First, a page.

Kidepo Valley National Park is located around 700 kilometers from Kampala in the rough, semi-arid lowlands between Uganda’s borders with South Sudan in the north-west and about 5 kilometers from Kenya’s eastern border. It was established as a national park in 1962 and is home to over 77 different species of mammals and a plethora of big game. Kidepo is the most remote national park in Uganda, but many who undertake the lengthy trek through Karamoja, Africa’s untamed frontier region, would agree that it is also the most gorgeous. Kidepo is one of the best wilderness areas on the continent.

Kidepo Valley national park

The park’s wetlands and remaining lakes in the expansive Narus Valley close to Apoka are the only sources of permanent water throughout the dry season. With its dense concentrations of lions, buffalo, elephants, and other comparable angulates, the Narus Valley is the park’s main game-watching spot. These seasonal oases, along with the wide, savannah environment, make this the case.

Elephant numbers in Kidepo have increased dramatically from 200 in the middle of the 1990s to 650–1000 now. Currently, 10,000–15,000 African buffaloes are thought to exist in the park. The Rothschild Giraffe is remarkable for having produced more than 50 offspring from a population of three in the middle of the 1990s, as well as a number of additional individuals through translocation. A list of more than 476 species of birds, including the common ostrich, secretary bird, northern carmine bee eater, small green bee eater, and Abyssinian scimitar bill, is available.

Kidepo Valley national park
Game sighting in Kidepo

Wildlife in Kidepo valley national park

Out of all Uganda national park, Only Queen Elizabeth National Park has a higher biodiversity than Kidepo valley national park, Uganda’s third-largest national park. 77 different mammal species may be found at Kidepo national park, and there are many opportunities to see game there. There are 20 different types of predators, including lions, leopards, and spotted hyenas.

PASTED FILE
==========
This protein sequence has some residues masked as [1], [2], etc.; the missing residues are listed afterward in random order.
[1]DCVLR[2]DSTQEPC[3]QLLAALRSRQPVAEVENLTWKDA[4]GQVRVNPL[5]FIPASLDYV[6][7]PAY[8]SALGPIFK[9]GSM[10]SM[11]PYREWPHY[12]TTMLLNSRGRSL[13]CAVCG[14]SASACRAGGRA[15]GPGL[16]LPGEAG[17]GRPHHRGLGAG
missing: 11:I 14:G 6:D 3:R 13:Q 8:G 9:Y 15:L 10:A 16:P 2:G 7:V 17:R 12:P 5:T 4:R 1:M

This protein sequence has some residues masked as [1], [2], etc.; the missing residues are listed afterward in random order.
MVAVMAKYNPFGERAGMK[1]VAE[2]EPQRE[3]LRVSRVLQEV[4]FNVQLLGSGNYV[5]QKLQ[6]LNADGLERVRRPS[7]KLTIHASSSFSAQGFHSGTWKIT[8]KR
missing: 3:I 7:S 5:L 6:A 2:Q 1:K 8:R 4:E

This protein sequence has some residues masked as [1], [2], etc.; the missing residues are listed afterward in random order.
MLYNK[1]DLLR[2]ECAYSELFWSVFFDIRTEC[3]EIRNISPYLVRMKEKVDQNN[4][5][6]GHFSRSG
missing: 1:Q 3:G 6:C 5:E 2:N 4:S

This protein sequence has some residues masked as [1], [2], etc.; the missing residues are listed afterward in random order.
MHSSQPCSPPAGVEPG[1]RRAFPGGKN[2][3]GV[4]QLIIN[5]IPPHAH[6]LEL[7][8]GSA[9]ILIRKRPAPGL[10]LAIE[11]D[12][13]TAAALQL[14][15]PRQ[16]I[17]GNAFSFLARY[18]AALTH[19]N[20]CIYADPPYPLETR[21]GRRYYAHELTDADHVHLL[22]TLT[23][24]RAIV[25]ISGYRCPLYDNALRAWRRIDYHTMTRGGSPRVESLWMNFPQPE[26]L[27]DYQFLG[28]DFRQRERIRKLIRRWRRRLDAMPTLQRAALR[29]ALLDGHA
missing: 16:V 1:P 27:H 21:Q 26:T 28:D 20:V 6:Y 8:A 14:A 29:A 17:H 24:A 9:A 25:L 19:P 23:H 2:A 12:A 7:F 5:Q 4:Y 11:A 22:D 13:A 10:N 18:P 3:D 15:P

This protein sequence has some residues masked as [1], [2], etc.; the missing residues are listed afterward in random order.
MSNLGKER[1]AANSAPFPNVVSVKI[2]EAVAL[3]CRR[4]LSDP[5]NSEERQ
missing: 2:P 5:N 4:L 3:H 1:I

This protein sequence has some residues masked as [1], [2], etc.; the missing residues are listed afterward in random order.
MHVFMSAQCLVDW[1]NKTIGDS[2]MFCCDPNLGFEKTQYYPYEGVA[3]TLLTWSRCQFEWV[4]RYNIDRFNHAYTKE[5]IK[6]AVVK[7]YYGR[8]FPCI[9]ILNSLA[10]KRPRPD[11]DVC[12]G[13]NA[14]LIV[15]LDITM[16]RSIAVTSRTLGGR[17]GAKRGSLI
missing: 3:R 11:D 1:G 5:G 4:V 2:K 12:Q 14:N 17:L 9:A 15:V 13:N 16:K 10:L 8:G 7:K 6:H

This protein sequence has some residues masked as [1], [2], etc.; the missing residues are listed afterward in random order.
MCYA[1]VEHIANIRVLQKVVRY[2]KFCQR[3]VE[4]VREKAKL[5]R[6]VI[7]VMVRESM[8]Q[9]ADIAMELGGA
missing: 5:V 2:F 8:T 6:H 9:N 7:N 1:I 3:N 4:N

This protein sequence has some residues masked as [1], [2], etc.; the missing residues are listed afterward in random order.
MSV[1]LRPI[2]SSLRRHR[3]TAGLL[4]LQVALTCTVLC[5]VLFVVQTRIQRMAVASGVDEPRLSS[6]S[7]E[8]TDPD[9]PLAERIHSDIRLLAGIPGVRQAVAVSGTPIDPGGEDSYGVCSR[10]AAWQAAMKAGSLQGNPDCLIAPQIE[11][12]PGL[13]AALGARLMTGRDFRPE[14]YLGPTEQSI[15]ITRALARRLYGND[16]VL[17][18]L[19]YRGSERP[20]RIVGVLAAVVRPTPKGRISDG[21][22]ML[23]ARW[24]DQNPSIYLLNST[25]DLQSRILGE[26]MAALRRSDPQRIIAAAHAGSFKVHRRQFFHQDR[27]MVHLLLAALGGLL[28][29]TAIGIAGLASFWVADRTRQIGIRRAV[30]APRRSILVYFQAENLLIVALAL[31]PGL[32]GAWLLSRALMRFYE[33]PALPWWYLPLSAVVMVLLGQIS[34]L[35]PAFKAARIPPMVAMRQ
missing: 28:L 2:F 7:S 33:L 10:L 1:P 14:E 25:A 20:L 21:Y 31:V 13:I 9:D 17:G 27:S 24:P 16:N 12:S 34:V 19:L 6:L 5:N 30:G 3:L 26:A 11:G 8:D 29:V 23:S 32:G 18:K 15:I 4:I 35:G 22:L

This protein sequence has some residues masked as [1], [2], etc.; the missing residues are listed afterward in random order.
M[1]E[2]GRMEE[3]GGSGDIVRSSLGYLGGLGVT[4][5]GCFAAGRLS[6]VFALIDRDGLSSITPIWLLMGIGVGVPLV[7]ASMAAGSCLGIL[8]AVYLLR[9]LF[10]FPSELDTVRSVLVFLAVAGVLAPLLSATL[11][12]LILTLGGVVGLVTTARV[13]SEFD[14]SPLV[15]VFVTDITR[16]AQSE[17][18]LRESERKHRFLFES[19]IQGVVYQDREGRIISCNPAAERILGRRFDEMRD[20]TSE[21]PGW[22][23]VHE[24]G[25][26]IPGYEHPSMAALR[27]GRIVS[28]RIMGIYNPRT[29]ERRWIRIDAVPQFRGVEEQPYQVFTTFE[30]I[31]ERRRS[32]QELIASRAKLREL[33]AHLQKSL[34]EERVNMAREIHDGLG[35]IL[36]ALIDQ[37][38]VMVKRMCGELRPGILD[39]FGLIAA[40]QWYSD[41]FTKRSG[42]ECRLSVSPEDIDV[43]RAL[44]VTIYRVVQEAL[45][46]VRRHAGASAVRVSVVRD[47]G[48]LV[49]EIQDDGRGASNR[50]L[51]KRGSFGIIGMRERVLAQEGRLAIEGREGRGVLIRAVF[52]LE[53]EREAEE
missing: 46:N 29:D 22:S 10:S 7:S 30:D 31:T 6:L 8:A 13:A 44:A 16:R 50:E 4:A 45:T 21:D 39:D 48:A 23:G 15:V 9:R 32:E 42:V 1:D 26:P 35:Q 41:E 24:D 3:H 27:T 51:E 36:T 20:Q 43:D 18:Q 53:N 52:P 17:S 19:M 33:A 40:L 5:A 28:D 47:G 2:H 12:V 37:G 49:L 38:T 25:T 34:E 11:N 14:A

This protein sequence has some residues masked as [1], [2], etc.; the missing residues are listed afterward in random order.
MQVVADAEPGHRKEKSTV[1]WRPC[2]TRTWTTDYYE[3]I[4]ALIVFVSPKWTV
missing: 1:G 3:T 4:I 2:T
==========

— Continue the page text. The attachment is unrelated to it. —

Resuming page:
Aardwolf, cheetah, caracal, bat-eared fox, and black-backed jackal are some of the common native animals to Kidepo in Uganda. The number of elephants has increased to over 650 (from 200 in the middle of the 1990s), the number of buffalo is thought to be over 10,000, and there are over 50 Rothschild’s giraffes, a population that is significant on a global scale. Both larger and smaller kudu roam the dense woods while zebra graze on the plains. Adventurers in luck might even spot a white-eared kob, which is more frequently spotted in South Sudan and Ethiopia.

Getting There

By road transport: Driving from Murchison Falls often takes 7 hours or less due to the sealed road. Some travelers decide to take a break from the adventure by staying the night close to Sipi Falls. Kidepo is 571 kilometers away from Kampala city, Uganda’s capital. Few people prefer the rigorous 10-hour drive through Gulu and Kitgum from Kampala since it is a difficult road.

By air transport: Kidepo valley national park is served by a few small aircraft operators who land at the airport near Apoka. These flights are expensive for couples or small groups traveling alone because they only operate on specific days and require a minimum number of passengers, but they are not too pricey for families or bigger groups. But don’t let that deter you—there is something quite magical about taking off from Entebbe and circling over the dramatic Murchison Falls before continuing on to the vast Kidepo.

When Should You Go and visit Kidepo?

Kidepo is open every day of the year. Its general climate does, however, differ from that of the rest of Uganda while on Uganda Safaris. Despite the fact that June used to be dry, it is now generally acknowledged that a lengthy wet season will last from April through the end of November. There won’t be an eight-month downpour, but most days will likely have some rain.

From December to March, it is considered the dry season. During this season, the temperature soars, frequently reaching 40 degrees Celsius. Since the park’s sandy soils can’t hold water, it becomes arid during the middle and end of the dry season (November to February), which increases the likelihood of seeing wildlife.

Animals gather around dependable water holes during these months since there are fewer available water sources, increasing the likelihood of sightings. Additionally, this is the ideal opportunity to witness cheetahs hunting on the short-grass plains. Animals leave the lowlands during the wet season (April to August) in favor of higher ground, where sightings are less frequent, making it harder to find them.

Game Drives in Kidepo valley national park

The best option to quickly explore the furthest areas of the park is with Apoka game drives. It is an incredible experience to encounter enormous beasts and predators up close while being safe in your safari vehicle/car. Typically, cars take one of two 20-kilometer paths through the abundantly vegetated Narus Valley. Large buffalo herds, thirsty elephants, and antelope are drawn to this area where a small amount of water persists even during the dry season. When herbivores congregate, predators are drawn to the area, and you can observe a variety of stunning creatures.

Kidepo Valley national park
Game drives in Kidepo